Of course, if you're feeling so generous as to want to donate untold millions on your deathbed, I would suggest to you that the journey of a thousand miles begins with a single step. Why not call in a $60 pledge? I'm sure the station will be happy to deduct it from your bank account in venti latte-sized $5 increments, and you will doubtless receive a bumper sticker or keychain to remind you of your recent largesse. Then you can really feel self-righteous when the next pledge-a-thon rolls around.
posted by mumkin at 8:26 PM on April 8, 2008


My question is why does one non-profit provide financial support to another non-profit? If I'm a contributor to non-profit X, do I really want my donations being funneled on to Y?

There's no exchange of money. Most commonly with public radio and TV stations, nonprofits trade "in-kind" gifts. For instance, my museum runs underwriting (not thought of as sponsorship but, more broadly, direct support) on the state public radio stations and our local LPFM. In return, we make available free ads in our event programs, list them as event supporters, and exchange event tickets for giveaway as premiums. In the vast majority of cases, nonprofits are not paying cash for the underwriting you hear on public owned media outlets.

The argument that 'there will never be enough' is, I suppose, somewhat true but is not necessarily a bad thing. The organizations exist to deliver mission, and with more resources they will deliver more of it. That is their purpose. It might mean building a new transmission tower to reach more listeners, creating more original programming, branching out with educational efforts - but yes, the more support the audience gives them, the more they'll be able to do for the audience. Unlike with private business, any additional income does not migrate to shareholder profits, it's required by law to be reinvested in the project. I don't see that as a bad thing.
posted by Miko at 9:04 PM on April 8, 2008


Apparently, $5 million wasn't enough for my local station, since they still do fundraising drives, nor was the $200 million she (Joan Kroc) gave NPR itself!
I think the "never enough" answer is correct--they will just try to do more things, and do them better.
posted by exceptinsects at 9:23 PM on April 8, 2008


Okay, here's the thing.

Stations don't want this. At least at my station, the budget is split roughly 50/50 (I work far from the numbers department, so the details are fuzzy) between listener donations and underwriting (the little "ads.") This will of course vary wildly between stations, but so do costs - as has been mentioned above, costs (at least for NPR programming) are proportional to listenership.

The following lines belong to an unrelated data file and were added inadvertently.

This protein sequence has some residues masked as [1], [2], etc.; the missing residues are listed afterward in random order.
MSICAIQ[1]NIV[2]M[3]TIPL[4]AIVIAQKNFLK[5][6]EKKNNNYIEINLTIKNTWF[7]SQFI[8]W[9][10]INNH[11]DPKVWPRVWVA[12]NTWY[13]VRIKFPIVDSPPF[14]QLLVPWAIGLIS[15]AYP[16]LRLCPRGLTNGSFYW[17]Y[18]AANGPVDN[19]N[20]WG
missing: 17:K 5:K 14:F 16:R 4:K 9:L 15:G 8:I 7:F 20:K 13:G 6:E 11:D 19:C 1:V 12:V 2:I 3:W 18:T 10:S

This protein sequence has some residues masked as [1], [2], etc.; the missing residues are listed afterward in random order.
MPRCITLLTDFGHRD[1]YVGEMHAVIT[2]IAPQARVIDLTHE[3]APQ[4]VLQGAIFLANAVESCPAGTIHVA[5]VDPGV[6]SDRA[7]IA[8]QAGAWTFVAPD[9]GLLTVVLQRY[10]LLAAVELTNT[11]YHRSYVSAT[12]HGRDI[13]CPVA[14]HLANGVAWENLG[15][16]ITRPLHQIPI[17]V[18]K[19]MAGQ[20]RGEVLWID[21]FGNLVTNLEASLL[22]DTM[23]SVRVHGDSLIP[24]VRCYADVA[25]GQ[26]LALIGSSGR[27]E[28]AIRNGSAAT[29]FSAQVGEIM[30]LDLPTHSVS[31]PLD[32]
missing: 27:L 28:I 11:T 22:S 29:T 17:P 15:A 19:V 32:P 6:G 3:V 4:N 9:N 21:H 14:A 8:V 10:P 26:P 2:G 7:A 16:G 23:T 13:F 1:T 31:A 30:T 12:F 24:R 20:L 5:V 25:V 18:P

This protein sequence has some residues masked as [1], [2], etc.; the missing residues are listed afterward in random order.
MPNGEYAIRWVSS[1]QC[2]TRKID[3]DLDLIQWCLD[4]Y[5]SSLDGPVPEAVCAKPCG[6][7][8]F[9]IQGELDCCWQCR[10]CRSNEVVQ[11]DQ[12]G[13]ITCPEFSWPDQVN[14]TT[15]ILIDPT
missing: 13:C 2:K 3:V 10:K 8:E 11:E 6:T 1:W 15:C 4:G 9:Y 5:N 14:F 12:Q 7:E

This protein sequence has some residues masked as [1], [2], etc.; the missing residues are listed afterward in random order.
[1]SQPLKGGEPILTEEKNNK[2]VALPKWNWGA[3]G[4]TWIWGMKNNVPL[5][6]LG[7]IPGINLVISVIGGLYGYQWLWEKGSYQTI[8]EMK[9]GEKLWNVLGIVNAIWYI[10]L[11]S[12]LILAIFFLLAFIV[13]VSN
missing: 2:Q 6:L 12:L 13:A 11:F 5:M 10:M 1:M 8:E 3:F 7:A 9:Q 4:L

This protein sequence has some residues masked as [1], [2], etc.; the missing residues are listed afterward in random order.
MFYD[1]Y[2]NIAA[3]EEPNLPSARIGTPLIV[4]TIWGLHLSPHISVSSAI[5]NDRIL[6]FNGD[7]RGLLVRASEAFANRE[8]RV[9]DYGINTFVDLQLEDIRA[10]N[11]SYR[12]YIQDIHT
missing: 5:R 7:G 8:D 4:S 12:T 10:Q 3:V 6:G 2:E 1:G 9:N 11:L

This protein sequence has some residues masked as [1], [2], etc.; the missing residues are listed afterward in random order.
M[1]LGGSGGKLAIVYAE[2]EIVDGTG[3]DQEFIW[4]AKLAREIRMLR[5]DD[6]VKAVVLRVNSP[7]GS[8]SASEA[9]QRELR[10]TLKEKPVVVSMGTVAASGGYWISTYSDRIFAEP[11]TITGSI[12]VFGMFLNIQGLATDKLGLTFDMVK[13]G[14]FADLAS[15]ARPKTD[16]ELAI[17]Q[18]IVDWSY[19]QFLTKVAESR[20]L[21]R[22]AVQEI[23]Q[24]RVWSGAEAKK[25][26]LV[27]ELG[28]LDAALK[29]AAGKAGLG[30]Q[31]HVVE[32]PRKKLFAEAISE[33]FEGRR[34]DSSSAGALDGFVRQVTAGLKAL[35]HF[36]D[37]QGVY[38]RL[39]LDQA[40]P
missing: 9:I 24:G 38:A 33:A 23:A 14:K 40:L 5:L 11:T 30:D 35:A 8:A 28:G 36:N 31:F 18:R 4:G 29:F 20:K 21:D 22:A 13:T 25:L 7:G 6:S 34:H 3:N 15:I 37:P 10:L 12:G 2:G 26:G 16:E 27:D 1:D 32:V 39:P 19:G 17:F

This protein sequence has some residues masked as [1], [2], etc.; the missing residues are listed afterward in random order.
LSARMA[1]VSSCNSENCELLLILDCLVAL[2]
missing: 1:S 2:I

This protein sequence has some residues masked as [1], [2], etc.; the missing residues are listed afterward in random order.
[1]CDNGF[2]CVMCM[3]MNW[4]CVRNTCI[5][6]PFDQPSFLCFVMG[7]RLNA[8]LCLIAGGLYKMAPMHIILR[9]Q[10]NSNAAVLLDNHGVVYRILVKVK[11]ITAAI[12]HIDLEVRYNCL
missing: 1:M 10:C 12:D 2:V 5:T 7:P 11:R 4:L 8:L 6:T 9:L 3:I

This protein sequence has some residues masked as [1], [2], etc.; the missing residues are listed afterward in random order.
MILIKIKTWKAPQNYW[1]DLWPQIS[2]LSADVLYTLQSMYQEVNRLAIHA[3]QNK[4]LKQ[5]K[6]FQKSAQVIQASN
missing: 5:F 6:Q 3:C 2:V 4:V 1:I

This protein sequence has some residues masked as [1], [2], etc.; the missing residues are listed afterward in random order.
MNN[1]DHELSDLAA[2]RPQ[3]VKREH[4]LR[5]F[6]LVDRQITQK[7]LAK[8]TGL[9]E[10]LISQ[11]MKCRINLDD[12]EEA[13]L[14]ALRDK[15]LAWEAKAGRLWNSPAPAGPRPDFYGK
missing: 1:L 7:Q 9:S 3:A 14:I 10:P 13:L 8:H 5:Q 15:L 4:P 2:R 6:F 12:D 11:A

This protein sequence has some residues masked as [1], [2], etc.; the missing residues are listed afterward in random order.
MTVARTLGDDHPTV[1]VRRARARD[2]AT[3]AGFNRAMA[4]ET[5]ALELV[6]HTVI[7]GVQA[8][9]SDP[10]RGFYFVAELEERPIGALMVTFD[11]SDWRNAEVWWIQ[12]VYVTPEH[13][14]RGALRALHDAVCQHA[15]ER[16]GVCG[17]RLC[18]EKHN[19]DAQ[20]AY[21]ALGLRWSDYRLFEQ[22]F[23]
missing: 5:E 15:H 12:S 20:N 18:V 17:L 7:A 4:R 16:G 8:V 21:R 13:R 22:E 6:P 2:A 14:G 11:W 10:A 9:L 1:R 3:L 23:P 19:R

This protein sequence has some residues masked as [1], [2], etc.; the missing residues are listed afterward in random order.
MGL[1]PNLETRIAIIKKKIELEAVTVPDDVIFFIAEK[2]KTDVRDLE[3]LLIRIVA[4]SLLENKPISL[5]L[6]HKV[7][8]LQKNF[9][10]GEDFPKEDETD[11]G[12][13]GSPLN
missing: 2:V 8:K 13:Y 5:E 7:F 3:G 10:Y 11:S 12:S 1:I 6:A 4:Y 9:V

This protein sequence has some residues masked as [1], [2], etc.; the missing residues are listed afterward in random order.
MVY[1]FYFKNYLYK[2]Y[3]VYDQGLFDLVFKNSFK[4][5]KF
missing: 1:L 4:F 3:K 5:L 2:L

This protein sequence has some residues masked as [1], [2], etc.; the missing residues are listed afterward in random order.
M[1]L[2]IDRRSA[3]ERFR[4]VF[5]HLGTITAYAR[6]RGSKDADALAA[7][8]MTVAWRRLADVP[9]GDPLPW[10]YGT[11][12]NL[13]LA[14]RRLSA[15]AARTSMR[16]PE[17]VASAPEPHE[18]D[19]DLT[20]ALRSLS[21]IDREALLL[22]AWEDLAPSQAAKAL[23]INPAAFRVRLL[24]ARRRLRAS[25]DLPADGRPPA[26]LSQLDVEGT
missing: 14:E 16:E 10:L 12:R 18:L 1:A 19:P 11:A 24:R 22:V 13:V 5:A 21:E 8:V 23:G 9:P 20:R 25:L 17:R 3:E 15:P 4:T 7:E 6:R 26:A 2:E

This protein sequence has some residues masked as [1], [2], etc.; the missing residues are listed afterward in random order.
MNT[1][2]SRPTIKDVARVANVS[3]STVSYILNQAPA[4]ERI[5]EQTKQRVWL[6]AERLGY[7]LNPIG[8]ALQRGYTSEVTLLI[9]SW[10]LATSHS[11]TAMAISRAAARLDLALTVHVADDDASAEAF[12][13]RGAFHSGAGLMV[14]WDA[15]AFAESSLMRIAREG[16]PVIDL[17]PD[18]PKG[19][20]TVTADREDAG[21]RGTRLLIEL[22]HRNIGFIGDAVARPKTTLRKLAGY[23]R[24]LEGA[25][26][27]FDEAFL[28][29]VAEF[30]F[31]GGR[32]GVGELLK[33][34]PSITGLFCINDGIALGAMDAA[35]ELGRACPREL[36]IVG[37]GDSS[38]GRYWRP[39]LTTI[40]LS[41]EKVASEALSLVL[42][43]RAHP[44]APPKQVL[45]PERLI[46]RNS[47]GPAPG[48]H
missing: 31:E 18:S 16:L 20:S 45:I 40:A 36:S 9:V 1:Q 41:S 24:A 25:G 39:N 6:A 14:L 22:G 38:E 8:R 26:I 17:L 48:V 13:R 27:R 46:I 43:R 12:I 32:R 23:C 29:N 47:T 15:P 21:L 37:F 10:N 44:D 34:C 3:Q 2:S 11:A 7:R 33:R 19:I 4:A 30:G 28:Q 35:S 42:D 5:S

The reason stations don't want large endowments is because they don't want to be seen as being set apart from the community - they want to be "your public radio." This is why they have Town Halls, open steering committee meetings, and volunteer positions. They want to have the "two-way conversation," rather than just having a lot of passive listeners.

So. In short, you're a freerider. Sadly, you're in the majority (by far). You want the campaigns to end? Donate. You want to feel really embarrassed? Figure out what their weekly listenership is (from Arbitron), and divide the dollar amount by that. At my station it works out to about $2/listener, twice a year. Please try and tell me you don't get that much worth out of the station you listen to.

(on preview - Notably, the $8 million Joan Croc gave to KPBS went towards the operation of both a Television and a Radio station. Also, the $200 million she gave NPR was one of, if not the primary, source(s) of funding for the construction of their studios in Culver City, CA.)
posted by god hates math at 9:32 PM on April 8, 2008


Assuming that your local NPR station is WUNC, the answer that you seek is about $8M per year and thus somewhere in the rough vicinity of $150M as an endowment (depending on the rate of return and on the rate at which costs increase). WUNC has their annual financial statements available on their website, though they seem to be quite slow in posting them, so that number is from 2006. Though it might take a little digging or a phone call in some cases, you should be able to turn up financial statements for any NPR station that you'd care to research.
posted by ssg at 10:14 PM on April 8, 2008


The sad thing is that shows that provide content to NPR stations do not have the right to fund raise on those stations, except to say "Thank you" to supporters. This is one of the reason most programs have institutional endowments or are looking for listeners to donate individually. It's the reason why many great shows where the employee producers don't make a fortune; I have worked all over and have never made anything above $37,000 a year in public radio. It's also the reason why great shows, like Open Source, Legally Speaking, Common Ground, and others have gone out of business: when institutional resources dry up, they are often completely unprepared to make the jump to individual donations to sustain regular production and salary levels. I have moved into membership and donor development for non-profits specifically because of this calamity. Great radio programming outside of the station-centered mainstream is lost because of bad fund planning.